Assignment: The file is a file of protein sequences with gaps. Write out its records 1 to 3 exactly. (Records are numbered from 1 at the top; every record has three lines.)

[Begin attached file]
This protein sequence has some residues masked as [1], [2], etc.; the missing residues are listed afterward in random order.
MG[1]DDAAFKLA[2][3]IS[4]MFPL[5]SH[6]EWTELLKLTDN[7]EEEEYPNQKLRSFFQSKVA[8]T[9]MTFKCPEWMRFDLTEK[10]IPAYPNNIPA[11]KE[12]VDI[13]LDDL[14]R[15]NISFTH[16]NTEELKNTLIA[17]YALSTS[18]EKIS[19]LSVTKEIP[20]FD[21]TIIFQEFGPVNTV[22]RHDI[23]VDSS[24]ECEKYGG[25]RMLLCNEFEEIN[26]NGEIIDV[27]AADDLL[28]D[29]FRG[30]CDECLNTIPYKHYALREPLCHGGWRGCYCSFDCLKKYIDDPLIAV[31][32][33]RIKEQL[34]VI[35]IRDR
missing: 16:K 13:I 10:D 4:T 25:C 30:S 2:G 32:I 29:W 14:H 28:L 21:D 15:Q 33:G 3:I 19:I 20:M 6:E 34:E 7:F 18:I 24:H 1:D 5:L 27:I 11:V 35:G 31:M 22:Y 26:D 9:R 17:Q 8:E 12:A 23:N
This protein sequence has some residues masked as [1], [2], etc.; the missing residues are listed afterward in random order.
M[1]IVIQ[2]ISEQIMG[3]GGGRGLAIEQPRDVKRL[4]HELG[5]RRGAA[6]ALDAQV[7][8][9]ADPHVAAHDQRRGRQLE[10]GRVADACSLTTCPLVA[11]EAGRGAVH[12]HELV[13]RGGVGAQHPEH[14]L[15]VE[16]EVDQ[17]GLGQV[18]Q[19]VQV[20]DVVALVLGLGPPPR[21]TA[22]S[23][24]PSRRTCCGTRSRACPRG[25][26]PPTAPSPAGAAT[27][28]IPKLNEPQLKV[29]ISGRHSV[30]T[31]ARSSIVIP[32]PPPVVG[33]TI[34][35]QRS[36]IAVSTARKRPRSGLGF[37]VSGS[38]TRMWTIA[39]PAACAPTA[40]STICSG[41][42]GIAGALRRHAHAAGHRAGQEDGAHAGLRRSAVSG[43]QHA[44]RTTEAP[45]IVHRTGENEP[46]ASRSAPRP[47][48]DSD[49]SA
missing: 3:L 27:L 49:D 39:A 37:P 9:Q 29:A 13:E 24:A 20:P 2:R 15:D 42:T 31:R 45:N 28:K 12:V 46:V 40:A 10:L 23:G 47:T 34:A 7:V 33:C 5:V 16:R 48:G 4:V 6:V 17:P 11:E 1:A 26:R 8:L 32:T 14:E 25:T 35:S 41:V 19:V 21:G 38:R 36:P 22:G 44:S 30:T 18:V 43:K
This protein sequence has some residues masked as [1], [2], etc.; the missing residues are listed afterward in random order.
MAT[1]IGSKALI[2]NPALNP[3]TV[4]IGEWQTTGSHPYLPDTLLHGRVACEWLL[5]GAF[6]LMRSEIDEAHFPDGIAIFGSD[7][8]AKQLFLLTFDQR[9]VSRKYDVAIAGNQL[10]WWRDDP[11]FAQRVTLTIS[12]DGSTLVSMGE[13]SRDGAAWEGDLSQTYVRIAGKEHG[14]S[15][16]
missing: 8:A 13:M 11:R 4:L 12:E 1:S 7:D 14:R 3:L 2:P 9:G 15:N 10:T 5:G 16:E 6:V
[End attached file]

This protein sequence has some residues masked as [1], [2], etc.; the missing residues are listed afterward in random order.
MG[1]DDAAFKLA[2][3]IS[4]MFPL[5]SH[6]EWTELLKLTDN[7]EEEEYPNQKLRSFFQSKVA[8]T[9]MTFKCPEWMRFDLTEK[10]IPAYPNNIPA[11]KE[12]VDI[13]LDDL[14]R[15]NISFTH[16]NTEELKNTLIA[17]YALSTS[18]EKIS[19]LSVTKEIP[20]FD[21]TIIFQEFGPVNTV[22]RHDI[23]VDSS[24]ECEKYGG[25]RMLLCNEFEEIN[26]NGEIIDV[27]AADDLL[28]D[29]FRG[30]CDECLNTIPYKHYALREPLCHGGWRGCYCSFDCLKKYIDDPLIAV[31][32][33]RIKEQL[34]VI[35]IRDR
missing: 16:K 13:I 10:D 4:T 25:C 30:S 2:G 32:I 29:W 14:H 28:L 21:D 15:Q 33:G 3:I 19:I 20:M 6:E 34:E 7:F 18:I 24:H 1:D 5:L 27:I 11:V 35:G 31:M 22:Y 26:D 9:R 17:Q 8:E 12:A 23:N
This protein sequence has some residues masked as [1], [2], etc.; the missing residues are listed afterward in random order.
M[1]IVIQ[2]ISEQIMG[3]GGGRGLAIEQPRDVKRL[4]HELG[5]RRGAA[6]ALDAQV[7][8][9]ADPHVAAHDQRRGRQLE[10]GRVADACSLTTCPLVA[11]EAGRGAVH[12]HELV[13]RGGVGAQHPEH[14]L[15]VE[16]EVDQ[17]GLGQV[18]Q[19]VQV[20]DVVALVLGLGPPPR[21]TA[22]S[23][24]PSRRTCCGTRSRACPRG[25][26]PPTAPSPAGAAT[27][28]IPKLNEPQLKV[29]ISGRHSV[30]T[31]ARSSIVIP[32]PPPVVG[33]TI[34][35]QRS[36]IAVSTARKRPRSGLGF[37]VSGS[38]TRMWTIA[39]PAACAPTA[40]STICSG[41][42]GIAGALRRHAHAAGHRAGQEDGAHAGLRRSAVSG[43]QHA[44]RTTEAP[45]IVHRTGENEP[46]ASRSAPRP[47][48]DSD[49]SA
missing: 3:L 27:L 49:D 39:A 37:P 9:Q 29:A 13:E 24:A 20:P 2:R 15:D 42:T 31:R 45:N 28:K 12:V 46:V 40:A 10:L 23:G 47:T 34:A 7:V 33:C 5:V 16:R 48:G 4:V 6:V 17:P 11:E 1:A 26:R 8:L 32:T 14:E 25:T 35:S 41:V 19:V 21:G 38:R 36:P 22:G 44:S 30:T 18:V 43:K
This protein sequence has some residues masked as [1], [2], etc.; the missing residues are listed afterward in random order.
MAT[1]IGSKALI[2]NPALNP[3]TV[4]IGEWQTTGSHPYLPDTLLHGRVACEWLL[5]GAF[6]LMRSEIDEAHFPDGIAIFGSD[7][8]AKQLFLLTFDQR[9]VSRKYDVAIAGNQL[10]WWRDDP[11]FAQRVTLTIS[12]DGSTLVSMGE[13]SRDGAAWEGDLSQTYVRIAGKEHG[14]S[15][16]
missing: 8:A 13:M 11:R 4:L 12:E 1:S 7:D 14:R 3:L 2:P 9:G 15:N 10:T 5:G 16:E 6:V